Google is not the internet…. neither is AOL, Bing, Yahoo, etc. In all seriousness, this is meant to be a basic HOW-TO on using a browser. Many people think that when they double click on the little blue “E” or the “Fox Fire” or the “Colored Ball thingy” and see Google or another web search on their home page immediately associate this with how to get around on the web. “Close, but no cigar!”
How we use our browser is rather important and can cost you if use it incorrectly. So, let’s get started on some basics of browsers. When you double-click on the “Blue E” that is Internet Explorer (from Microsoft). When you double click on the “Fox Fire” it is actually FireFox (from Mozilla). When you double click on the “Colored Ball Thingy” that is Chrome (from Google). For my Mac friends, when you click on the “Compass” you are using Safari (from Apple). These are all called “browsers.” Think of it like this, if you want to open a .doc file (document file) you can use Microsoft Word, Open Office, Word Perfect, Word Pad, etc… The files on the internet need a way to be “opened” and viewed. That is what a browser does, it “opens” files on the internet so you can see the website. So, say when you open Internet Explorer and you see “Google” you have just “opened” the Google website using Internet Explorer. Let’s look at that page: (if you can’t read it, click on the image to make it bigger)
If you type the website name you want to go to, for example www.fastlanepc.com into the Google search box, you are not going to that site but “searching” for it. If you want to go there, type the website name (known as a “URL”) into the box at the top of the browser. If you don’t know the website name, then you can type in the name of the subject you want to search for in the Google search box under the Google logo in the middle of your screen. For example, search for “FastLane Technologies Colorado Springs” and you find our site listed. Here is why it can cost you money…. say you need tech support for an Epson Printer and you decide to search for “Epson Printer Support” and you get a list of things on your search results after you click “Google Search” button. You will get advertisements in the list also, some on the side and mostly the first couple of search results at the top of the screen. If you click on an advertisement instead of the real Epson Printer Support site, you can be lured into a business that is there to scam you. Granted, it could be a legitimate business that will support you but it will not be the free support you get with your new printer.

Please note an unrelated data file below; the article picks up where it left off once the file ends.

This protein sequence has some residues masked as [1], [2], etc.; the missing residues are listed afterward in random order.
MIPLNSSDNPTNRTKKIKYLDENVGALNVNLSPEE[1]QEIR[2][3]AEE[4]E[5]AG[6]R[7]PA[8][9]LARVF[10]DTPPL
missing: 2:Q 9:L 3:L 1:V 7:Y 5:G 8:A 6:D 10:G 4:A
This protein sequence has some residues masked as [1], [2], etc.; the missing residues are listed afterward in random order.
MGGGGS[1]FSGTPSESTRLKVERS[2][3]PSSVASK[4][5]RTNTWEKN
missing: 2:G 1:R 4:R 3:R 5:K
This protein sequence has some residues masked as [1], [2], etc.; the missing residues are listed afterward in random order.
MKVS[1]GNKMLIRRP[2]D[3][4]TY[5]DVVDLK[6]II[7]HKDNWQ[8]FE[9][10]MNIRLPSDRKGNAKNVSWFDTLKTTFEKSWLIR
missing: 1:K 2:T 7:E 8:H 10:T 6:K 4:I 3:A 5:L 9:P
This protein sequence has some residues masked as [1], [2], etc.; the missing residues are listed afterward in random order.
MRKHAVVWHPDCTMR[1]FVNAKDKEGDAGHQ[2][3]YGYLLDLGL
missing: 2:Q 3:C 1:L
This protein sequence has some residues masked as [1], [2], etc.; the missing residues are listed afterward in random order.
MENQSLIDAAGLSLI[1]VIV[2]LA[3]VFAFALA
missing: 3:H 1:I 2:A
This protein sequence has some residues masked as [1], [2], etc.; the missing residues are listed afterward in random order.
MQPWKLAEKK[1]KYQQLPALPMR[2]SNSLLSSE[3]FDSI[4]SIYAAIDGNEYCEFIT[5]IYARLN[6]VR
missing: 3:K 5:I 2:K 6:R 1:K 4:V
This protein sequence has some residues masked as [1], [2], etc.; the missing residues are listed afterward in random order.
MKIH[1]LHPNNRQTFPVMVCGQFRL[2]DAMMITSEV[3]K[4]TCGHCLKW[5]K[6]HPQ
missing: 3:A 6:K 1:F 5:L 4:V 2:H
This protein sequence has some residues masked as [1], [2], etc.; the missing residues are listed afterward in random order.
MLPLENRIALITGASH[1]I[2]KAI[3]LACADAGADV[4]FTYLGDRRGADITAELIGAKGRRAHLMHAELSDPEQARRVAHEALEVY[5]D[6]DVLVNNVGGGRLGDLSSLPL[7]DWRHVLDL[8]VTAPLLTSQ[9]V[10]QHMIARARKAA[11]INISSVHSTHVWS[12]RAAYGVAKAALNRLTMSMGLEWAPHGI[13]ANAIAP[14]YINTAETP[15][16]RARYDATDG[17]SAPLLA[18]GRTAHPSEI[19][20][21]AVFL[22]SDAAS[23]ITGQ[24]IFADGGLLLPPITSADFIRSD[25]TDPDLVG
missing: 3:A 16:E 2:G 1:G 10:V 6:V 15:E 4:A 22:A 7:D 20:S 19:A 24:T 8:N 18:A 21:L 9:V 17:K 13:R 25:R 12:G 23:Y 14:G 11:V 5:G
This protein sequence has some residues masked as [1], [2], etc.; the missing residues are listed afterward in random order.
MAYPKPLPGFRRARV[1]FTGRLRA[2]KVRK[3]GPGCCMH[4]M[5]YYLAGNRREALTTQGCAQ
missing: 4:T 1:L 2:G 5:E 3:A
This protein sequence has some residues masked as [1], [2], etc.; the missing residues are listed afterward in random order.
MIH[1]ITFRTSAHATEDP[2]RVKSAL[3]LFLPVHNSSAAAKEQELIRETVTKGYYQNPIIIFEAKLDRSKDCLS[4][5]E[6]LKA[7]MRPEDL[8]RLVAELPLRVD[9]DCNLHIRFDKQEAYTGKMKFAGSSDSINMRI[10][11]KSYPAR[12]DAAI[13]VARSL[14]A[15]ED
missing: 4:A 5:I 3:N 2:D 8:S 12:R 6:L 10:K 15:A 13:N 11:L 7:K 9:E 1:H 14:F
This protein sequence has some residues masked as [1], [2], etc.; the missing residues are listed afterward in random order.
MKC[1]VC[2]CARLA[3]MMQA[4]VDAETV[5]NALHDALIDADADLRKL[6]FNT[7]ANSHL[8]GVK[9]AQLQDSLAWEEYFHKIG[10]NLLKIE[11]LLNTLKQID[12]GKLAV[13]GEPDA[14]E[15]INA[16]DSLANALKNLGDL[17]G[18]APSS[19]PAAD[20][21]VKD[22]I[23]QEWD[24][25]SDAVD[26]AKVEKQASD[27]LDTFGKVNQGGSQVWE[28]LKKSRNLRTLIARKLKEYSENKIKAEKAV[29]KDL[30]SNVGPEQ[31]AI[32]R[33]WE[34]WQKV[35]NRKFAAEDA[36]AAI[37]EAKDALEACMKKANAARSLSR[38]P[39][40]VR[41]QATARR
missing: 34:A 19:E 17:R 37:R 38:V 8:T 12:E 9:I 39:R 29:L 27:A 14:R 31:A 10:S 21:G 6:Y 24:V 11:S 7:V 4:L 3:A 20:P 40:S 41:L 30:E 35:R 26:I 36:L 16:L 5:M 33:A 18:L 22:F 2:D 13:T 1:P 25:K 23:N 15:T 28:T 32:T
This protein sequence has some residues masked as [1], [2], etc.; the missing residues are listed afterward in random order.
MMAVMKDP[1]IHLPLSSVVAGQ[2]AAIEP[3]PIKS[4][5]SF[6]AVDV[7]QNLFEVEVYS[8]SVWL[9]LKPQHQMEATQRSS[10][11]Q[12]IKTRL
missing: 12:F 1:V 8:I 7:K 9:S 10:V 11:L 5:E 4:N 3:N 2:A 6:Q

Google is the largest internet or web search provider. There are others that do the same function. Most popular are Google, Bing, Yahoo, AltaVista, Excite, Lycos, AOL Search, Ask, etc. They all have programs called Tool Bars that will sit on your browser to make it quicker to access their sites but they are legitimate spyware and I do not recommend them. The other issue with Tool Bars is that you could have several of them loaded on your browser and it will majorly slow down your connection speed because all of them are talking to the server sending back information to the “mother ship.” 😉
There is a difference between the internet and web. The internet is the connection of all the computers in the world that connected together and you connect to them over your Internet Service Provider (ISP), locally Comcast or Qwest (now Centurylink). The web or World Wide Web (where we get www from) is a massive collection of web pages that are stored on computers all over the world. The website you are reading now is being held in Colorado Springs, Colorado on a server that we pay to use. The www.fastlanepc.com is the address or URL to the server location so you can see this site. Here are two great links on browser basics that go deeper into some basic functions and terms if you need more help:
Internet 101: Beginners Cheat Sheet Reference Guide:
Senior’s Guide To Computers: